An international route is any route that is not a domestic route within UK airspace, UK airspace boundary is normally twelve nautical miles from the coast. Routes between the UK to the Channel Islands, the Isle of Man and oil rigs outside the twelve mile limit are international routes. Routes which leave UK airspace in the course of a UK domestic route are not international routes, for example, Northern Ireland to Wales crossing the Irish Republic.
More recently, HMRC have changed their view on flights between the UK and the Isle of Man - these are now regarded as domestic routes.
Can corporate aircraft be treated as qualifying aircraft?
The above interpretations and initial indications from HMRC gave rise to hope that the traditional structure for operation of a corporate aircraft could still give rise to a qualifying aircraft. The traditional structure typically has the aircraft owned by a company (the shares in which are ultimately held by the wealthy individual who is funding it and requires flights) and operated by another company which holds an Air Operator Certificate ("AOC") pursuant to a management agreement. There are substantial arguments that the company with the AOC (being the company which has full operational control of the aircraft) is therefore the user of the aircraft so that it qualifies.
However, this has become a contentious area in which HMRC has given a succession of rulings, each one more adverse than the one before. In particular, HMRC's most recent ruling in relation to this structure is that aircraft management is not a supply of transportation and that an aircraft management company is not operating as an airline when performing this function so the relevant aircraft will not be a qualifying aircraft. It is highly likely that this view will be challenged in the courts, in due course.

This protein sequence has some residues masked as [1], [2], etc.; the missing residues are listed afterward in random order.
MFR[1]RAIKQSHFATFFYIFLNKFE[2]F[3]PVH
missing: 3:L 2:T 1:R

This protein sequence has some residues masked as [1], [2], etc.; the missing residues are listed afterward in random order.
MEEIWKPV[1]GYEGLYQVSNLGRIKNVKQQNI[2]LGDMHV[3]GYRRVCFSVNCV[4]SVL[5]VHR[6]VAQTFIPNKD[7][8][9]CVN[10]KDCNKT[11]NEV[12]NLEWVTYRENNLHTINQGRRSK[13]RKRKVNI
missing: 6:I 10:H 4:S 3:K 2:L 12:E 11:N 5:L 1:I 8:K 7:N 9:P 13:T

What about alternative structures?
Aircraft management companies are currently in a difficult position as a regards a possible move to alternative structures. The costs involved in the restructuring of contracts in relation to every aircraft in the company's fleet are substantial. Furthermore, it is not certain that such re-structuring is necessary (as HMRC's view of the traditional structure may ultimately be defeated before the courts) nor that an alternative structure has better prospects of success.
Nevertheless, there are initial indications that alternative structures based in the Isle of Man are being found acceptable to the Isle of Man Customs. A variety of these alternative structures have been proposed and typically involve the wealthy owner paying a company for flights, so that the company is providing zero-rated passenger transport (enabling VAT on the cost of the aircraft to be recovered) or that the aircraft becomes qualifying because the company providing the transport must be regarded as an airline having the use of the aircraft. It is not yet known what the reaction of HMRC to these types of structure will be and, ultimately, Isle of Man Customs are likely to defer to their view.
If you would like more information about this topic, please contact Nick Beecham